5 Best Audiobooks for a Road Trip with Kids

The very thought of a road trip with kids could get you all worked up. The excitement at the beginning of the trip usually turns to unbearable boredom as the trip progresses and, kids being kids, they could easily drive you up the wall with never-ending requests for bathroom breaks and other distractions. On a long road trip, a good audiobook could change all this. It’ll keep your kids away from their iPods and other mobile devices and they’ll be less restless, happily contented to just listen.

Choosing the very best audiobook is never easy as there plenty of books available as downloads. In making a choice, it is important to remember that the ages of your kids do matter – what is good for a ten-year-old will not be good for the three-year-old.
In addition, consider what the kids normally love – are they more drawn to mystery stories, sci-fi or adventure stories. You’ll already know this from the bedtime stories you have been reading them. If you are just beginning to use audiobooks for a family trip, you’ll get the most out of an audiobook if you choose a story that the kids already know – hearing the reading of a book they have already read makes it doubly enjoyable and it fully engrosses them.

From the Mixed-Up Files of Mrs Basil E. Frankweiler

1. From the Mixed-Up Files of Mrs Basil E. Frankweiler — E.L Konisgsburg

 

Written almost half a century ago, this novel has been a classic for children of all ages. It narrates about Claudia Kincaid who runs away her brother Jamie from home and end up in New York’s Metropolitan Museum . At their new destination, the duo gets involved in an endless string of adventures whose narration takes over three hours. This is fascinating story will also make your kids develop more significant interest in museums.

2. The Cricket in Times Square — George Selden

Running for two and a half hours, this is the story of Chester, a countryside cricket who finds himself in Times Square and quickly becomes friends with an unlikely trio: the son of a newsstand owner, a city cat and a streetwise mouse. Full of good humour, this story also has excellent musical interludes as the cricket plays his wings to the sound of a violin.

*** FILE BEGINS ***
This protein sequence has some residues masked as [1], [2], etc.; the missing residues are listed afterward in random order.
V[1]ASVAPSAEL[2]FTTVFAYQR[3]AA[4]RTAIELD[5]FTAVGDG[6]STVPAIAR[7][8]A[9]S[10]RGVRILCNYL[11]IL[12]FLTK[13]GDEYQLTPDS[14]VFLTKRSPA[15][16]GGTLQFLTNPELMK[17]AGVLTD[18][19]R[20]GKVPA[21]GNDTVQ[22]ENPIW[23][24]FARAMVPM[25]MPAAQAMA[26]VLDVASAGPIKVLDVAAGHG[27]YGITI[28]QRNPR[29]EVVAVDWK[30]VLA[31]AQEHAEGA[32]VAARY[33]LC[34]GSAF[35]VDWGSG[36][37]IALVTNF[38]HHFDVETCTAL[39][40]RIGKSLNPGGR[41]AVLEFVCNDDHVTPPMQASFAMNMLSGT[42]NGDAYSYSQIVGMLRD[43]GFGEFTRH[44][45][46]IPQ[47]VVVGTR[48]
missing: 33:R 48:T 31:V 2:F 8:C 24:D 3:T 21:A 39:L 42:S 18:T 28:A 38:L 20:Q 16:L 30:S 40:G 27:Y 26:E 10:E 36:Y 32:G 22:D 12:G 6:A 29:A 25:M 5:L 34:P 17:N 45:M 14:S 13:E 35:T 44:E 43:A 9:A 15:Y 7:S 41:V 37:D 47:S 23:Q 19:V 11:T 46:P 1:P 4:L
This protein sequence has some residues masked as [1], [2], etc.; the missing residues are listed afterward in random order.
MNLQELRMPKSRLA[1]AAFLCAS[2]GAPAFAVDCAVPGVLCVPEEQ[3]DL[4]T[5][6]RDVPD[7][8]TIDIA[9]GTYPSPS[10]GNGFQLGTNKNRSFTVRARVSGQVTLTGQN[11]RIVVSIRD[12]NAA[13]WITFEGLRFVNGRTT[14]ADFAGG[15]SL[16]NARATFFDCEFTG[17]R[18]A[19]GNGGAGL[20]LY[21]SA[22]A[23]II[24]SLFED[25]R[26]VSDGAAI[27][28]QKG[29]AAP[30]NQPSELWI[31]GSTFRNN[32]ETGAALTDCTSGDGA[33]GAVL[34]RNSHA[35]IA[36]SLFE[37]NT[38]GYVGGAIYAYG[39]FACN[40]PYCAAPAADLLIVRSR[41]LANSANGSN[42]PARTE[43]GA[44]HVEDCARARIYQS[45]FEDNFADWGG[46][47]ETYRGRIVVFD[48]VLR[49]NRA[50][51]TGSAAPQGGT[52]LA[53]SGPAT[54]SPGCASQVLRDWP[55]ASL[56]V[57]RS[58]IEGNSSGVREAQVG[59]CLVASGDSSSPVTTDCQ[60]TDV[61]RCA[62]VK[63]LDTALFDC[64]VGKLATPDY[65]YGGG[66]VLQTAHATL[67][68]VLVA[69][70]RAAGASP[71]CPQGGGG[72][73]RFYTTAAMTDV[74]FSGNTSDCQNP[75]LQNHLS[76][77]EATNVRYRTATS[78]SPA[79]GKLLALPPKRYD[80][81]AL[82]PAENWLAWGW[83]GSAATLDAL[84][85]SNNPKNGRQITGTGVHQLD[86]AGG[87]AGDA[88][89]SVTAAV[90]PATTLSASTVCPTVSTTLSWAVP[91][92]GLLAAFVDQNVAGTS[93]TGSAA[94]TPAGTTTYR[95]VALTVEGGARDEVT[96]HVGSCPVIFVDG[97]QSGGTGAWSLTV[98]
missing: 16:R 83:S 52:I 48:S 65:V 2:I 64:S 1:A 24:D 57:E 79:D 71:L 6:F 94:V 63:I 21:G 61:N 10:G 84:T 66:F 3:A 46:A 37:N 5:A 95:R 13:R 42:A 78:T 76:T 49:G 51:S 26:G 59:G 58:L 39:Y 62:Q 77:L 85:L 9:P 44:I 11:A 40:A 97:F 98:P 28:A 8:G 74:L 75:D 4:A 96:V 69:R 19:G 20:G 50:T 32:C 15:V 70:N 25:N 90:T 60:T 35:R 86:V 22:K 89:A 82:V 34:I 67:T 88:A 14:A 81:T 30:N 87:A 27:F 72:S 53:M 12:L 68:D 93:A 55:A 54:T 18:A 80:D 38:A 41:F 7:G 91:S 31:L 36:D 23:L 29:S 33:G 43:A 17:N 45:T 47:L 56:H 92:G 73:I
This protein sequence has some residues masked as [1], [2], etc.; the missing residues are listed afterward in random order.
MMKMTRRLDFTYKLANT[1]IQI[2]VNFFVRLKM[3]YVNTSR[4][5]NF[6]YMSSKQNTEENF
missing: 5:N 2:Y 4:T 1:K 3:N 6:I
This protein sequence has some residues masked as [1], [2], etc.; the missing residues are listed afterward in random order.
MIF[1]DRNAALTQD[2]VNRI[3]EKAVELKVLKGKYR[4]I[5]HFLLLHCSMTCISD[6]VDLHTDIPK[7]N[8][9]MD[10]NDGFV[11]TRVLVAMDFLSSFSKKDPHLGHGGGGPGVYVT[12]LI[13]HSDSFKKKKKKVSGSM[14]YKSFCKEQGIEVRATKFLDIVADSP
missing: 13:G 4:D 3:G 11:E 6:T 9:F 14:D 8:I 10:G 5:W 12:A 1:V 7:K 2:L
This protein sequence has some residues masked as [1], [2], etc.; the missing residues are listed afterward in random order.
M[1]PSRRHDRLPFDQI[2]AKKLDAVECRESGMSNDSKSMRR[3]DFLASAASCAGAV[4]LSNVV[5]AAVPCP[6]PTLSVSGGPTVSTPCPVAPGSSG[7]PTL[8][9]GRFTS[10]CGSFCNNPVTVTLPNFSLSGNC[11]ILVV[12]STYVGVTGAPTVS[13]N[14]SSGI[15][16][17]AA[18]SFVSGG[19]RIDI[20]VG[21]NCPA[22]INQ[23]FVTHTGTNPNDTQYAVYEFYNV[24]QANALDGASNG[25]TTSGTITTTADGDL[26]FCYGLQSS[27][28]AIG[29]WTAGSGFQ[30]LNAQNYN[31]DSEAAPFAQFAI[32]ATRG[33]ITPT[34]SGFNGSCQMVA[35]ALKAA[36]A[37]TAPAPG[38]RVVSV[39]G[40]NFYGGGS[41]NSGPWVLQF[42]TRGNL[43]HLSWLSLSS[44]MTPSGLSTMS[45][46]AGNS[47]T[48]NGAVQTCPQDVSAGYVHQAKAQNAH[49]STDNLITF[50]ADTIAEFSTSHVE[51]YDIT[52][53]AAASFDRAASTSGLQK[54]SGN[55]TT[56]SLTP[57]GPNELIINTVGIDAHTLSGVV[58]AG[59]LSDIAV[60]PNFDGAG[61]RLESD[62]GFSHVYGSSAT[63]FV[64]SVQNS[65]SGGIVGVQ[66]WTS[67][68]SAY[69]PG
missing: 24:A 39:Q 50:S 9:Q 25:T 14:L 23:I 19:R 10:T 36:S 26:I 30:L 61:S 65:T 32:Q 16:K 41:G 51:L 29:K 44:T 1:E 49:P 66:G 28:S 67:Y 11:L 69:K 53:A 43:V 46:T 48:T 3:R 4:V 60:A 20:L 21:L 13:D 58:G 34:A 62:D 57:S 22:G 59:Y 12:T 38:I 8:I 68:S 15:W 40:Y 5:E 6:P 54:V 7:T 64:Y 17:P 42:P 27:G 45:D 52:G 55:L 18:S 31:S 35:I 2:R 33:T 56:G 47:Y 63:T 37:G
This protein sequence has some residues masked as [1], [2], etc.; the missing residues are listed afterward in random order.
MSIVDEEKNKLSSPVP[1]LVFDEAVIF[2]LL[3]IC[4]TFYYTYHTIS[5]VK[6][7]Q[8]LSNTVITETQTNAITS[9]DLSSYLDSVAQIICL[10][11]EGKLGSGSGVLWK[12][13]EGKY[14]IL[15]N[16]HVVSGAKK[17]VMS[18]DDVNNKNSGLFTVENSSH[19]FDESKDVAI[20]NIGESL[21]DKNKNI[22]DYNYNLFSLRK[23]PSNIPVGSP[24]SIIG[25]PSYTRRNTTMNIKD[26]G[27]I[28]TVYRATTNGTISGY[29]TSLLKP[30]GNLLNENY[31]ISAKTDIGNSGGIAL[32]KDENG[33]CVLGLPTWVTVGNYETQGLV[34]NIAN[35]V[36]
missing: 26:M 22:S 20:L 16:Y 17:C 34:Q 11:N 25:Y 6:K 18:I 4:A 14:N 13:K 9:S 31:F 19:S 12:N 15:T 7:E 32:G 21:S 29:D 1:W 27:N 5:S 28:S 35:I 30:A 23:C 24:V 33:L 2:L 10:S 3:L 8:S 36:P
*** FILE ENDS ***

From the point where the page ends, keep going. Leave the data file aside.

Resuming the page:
3. George’s Secret Key to the Universe — Lucy and Stephen Hawking

George’s Secret Key to the Universe

Stephen Hawking has continued to baffle the world with his scientific knowledge and the series of books he has been co-authoring with his daughter, Lucy, is perhaps the closest the physicist comes to speaking the language the majority of us can understand. Hawking’s elevated position aside, George’s Secret Key to the Universe is the engrossing story of a shy boy who has been influenced by his environmental-activist parents to not only embrace green living but also to participate in protests against global warming. Lofty as the parents’ dreams are, George only wishes he could own a computer which is not forthcoming and his desire becomes an obsession when a scientist who owns a supercomputer moves into the neighbourhood. The only avenue open to help George acquire a computer is by entering a science competition in school but even this route is not guaranteed to achieve its objectives for there is an evil and ill-meaning scientist standing in George’s way.

4. The Despereaux — Kate DiCamillo

If your kids have identity issues, this is one audiobook that will prove useful. It tells of a story about a tiny little mouse, Despereaux, who has a problem fitting-in in his own society. Despereaux’s search for love ends up with him falling in love with a human princess and, with his dreams seemingly coming true, he swears that he’ll forever love and honour her. Despereaux’s promise is given a huge test when the castle he stays in with the princess is threatened by a huge and menacing rate and the tiny mouse has to stand up to protect it.
The Harry Potter Series

5. The Harry Potter Series — J.K. Rowling

 

Deciding which of the Harry Potter audiobooks to buy should mainly be guided by the ages of your kid. If your kids are above the age of six, it will do no harm to introduce them to Harry Potter beginning with the first book in the series, Harry Potter and the Sorcerer’s Stone. The real beauty about audiobooks is that they offer a great substitute when children are unable to read the books themselves.